Battling for your holiday earnings, two family-oriented pictures are bursting onto the screens this Thanksgiving. The Muppets and Hugo are both enjoyable films (Hugo being my favorite of the two) and so they both deserve your time. This past Sunday, the 20th, I and a group of journalists were joined by the cast, producers, and the original story writer for Hugo at the Ritz Carlton, near New York’s Central Park. In attendance were stars Sir Ben Kinsgley, Sacha Baron Cohen, Asa Butterfield, Chloe Moretz, and Emily Mortimer. Producer Graham King, producer/writer John Logan, and Brian Selznick, whose book the film was based one, were also in attendence.
Sacha Baron Cohen wasted no time brightening up the room with a bit of laughter as he was asked how it felt to play an authority figure, as well as a sexually inhibited character, in the film.
“Was that for me or for me or for Asa [the 13-year-old lead actor in Hugo]?” But Cohen was not there to play the fool as he explained that “playing an authority figure, well, he’s a bumbling authority figure. And he’s dark, but he does have some beauty and softness underneath him. So a bit like my other characters. You know, he’s a mix of things.”
All of the actors seemed really in tune with their characters as they described them; even young Asa Butterfield has a firm grasp on how to tackle a role that is nothing like himself: “Well, Hugo, he’s an orphan, and because he’s had to grow up far faster than anyone else his age should have to, I found it quite hard to relate to him because of all the hardships he’s gone through in his life. So I just had to come up with false past for him that was similar to mine and relate to him in that way.”
Though prolific director Martin Scorsese was not in attendance, the group had plenty of insight regarding his thoughts and processes.
“He doesn’t sort of tell you what to do, and guide you through every step of the performance,” said Emily Mortimer. “He just shows you [other] movies. He did that on Shelter Island as well…So it’s more like he just helps you to understand the world of the film by showing you other people’s films, which is his inspiration anyway. And that movie was just so beautiful.”
Even with aurthor Brian Selznick there to speak for himself, it was Sir Ben Kinglsey who perfectly tied a bow around the intentions of Selznick and Scorsese, and summed up what is so special about Hugo: “Well, I think the core value of its magic is its fearlessness in putting wounded characters on the screen. That’s a very brave move. It’s not very fashionable. It’s not sugar coated.”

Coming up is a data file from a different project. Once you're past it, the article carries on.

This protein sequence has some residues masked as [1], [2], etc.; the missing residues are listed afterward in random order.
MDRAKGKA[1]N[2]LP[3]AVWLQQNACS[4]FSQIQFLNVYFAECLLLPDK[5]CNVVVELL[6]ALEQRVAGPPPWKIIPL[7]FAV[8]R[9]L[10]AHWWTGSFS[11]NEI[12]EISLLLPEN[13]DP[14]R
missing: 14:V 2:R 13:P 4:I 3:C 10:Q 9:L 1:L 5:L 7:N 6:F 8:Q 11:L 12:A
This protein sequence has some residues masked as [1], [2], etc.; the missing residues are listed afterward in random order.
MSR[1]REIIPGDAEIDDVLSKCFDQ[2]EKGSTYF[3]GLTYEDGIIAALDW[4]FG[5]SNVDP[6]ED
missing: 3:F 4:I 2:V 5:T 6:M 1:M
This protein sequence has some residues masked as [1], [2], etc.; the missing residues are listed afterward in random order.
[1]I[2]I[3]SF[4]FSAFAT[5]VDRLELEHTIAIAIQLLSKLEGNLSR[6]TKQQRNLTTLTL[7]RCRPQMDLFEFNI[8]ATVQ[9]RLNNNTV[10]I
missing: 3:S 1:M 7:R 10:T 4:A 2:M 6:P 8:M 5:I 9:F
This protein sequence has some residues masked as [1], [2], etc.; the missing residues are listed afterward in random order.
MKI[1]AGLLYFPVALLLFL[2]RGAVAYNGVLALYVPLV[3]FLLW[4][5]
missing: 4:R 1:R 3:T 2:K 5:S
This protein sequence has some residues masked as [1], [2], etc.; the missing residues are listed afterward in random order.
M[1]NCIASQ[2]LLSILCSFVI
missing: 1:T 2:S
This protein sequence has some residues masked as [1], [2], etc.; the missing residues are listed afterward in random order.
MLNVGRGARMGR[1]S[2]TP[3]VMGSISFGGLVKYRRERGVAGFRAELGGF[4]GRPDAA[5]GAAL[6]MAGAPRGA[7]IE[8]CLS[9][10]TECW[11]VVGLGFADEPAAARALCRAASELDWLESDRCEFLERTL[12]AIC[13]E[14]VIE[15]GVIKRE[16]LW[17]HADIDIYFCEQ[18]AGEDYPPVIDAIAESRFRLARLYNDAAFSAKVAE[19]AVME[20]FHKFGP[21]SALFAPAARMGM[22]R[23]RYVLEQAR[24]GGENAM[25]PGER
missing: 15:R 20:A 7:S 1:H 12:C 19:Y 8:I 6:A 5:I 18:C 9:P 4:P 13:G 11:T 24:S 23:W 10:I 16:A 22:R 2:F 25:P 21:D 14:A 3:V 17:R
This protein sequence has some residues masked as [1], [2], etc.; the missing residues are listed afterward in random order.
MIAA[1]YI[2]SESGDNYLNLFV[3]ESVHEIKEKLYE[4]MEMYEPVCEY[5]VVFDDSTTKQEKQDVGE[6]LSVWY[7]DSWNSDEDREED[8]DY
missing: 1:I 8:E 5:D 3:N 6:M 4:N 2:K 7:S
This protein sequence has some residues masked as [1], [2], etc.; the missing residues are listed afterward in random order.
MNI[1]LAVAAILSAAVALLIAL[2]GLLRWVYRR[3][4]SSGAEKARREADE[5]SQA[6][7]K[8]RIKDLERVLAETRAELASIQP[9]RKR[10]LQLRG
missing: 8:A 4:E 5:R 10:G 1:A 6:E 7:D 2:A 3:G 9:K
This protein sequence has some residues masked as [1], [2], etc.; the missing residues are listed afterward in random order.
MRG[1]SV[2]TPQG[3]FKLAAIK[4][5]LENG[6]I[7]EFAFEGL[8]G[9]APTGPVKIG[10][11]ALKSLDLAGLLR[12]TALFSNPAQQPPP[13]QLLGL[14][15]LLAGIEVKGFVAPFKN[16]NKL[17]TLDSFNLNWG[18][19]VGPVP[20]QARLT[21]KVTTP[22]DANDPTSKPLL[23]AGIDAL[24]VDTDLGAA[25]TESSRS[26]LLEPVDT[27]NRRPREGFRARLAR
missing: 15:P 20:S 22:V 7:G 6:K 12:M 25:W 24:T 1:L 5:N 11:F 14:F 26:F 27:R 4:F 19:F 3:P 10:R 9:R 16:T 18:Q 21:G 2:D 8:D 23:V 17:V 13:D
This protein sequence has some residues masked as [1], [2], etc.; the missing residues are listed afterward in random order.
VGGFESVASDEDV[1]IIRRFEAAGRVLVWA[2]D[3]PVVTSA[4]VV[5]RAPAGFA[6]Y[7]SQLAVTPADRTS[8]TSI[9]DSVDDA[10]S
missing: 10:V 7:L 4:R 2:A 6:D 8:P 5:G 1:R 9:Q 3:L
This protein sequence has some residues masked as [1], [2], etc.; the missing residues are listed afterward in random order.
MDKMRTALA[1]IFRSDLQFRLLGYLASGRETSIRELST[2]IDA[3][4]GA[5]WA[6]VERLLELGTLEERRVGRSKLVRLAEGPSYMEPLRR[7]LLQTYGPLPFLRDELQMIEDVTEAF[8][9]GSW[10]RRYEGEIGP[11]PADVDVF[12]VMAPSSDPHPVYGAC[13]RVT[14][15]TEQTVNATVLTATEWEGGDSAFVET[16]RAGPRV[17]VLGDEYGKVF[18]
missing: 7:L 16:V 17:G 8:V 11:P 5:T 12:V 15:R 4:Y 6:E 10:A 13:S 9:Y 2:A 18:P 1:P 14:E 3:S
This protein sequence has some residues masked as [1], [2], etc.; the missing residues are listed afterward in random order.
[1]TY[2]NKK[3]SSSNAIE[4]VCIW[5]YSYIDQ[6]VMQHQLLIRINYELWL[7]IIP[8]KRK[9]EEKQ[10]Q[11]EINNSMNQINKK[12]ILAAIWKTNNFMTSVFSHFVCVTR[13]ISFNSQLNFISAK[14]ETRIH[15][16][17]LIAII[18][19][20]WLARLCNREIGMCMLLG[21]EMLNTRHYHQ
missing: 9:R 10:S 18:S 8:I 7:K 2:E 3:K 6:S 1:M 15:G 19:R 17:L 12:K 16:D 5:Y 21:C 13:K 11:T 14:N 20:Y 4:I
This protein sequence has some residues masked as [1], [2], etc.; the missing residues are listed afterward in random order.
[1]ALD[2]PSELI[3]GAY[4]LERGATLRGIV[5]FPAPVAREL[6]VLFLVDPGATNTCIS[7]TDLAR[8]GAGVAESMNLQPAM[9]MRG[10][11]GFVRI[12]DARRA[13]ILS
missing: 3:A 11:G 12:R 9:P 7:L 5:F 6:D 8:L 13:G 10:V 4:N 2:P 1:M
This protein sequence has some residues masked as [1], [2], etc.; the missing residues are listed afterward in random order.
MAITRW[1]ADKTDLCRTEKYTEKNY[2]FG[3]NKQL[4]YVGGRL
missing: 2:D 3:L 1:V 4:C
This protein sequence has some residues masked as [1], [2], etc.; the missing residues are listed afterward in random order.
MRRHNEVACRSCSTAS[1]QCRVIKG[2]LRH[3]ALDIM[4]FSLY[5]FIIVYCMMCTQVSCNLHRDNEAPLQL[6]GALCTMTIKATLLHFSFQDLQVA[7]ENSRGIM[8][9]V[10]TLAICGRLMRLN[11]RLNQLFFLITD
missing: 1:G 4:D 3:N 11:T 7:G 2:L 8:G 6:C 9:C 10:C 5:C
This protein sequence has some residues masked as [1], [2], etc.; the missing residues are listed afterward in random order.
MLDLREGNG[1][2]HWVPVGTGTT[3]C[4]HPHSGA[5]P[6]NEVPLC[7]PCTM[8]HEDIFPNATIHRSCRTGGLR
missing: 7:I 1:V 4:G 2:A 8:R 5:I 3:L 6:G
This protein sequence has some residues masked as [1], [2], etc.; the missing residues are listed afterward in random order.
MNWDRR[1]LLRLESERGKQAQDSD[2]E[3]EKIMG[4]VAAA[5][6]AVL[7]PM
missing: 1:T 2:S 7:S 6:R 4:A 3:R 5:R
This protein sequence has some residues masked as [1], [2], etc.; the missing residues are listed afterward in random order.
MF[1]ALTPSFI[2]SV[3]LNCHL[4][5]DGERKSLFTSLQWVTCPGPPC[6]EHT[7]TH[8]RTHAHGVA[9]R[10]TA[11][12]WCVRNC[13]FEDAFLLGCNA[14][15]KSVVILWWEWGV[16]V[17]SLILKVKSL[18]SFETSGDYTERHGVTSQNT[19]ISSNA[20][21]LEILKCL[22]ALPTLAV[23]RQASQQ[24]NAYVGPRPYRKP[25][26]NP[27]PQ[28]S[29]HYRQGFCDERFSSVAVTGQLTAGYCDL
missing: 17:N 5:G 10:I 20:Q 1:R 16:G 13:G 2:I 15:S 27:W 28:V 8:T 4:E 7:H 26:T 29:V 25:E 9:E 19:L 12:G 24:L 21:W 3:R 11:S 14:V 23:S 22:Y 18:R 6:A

One of the great things about Hugo is that it is a film for everyone; it does not matter what age you are. It feels as if studios finally understand that the filmmaker knows what the audience wants without compromising his own vision. Sacha Baron Cohen explained this ideal so succinctly, when the final question of the day asked if kids would have the patience to sit through Hugo.
“It seems to me that Marty [Scorsese] makes films for himself,” said Cohen. “He is an artist, a true artist, and he makes the movie that he wants to see. So my first line in the movie had the word malfeasance in it, which I barely understood. And I said, ‘Aren’t you worried that some of the children won’t understand this, let alone the grown ups?’ He said, ‘No, it’s the right word to use there.’ He’s one of the last remaining artists that is out there, and I think we should respect that. The movie is not focus grouped, and it’s not tailored for a seven-year-old in Iowa or Berlin or anywhere to appreciate it. Marty has made a work of art in the same way that Miller did. So I think that is a beautiful thing, and it’s an incredible achievement for a filmmaker still to be able to do that. Thanks to Graham for being able to fund that.”
I don’t think it couldn’t have been said any better.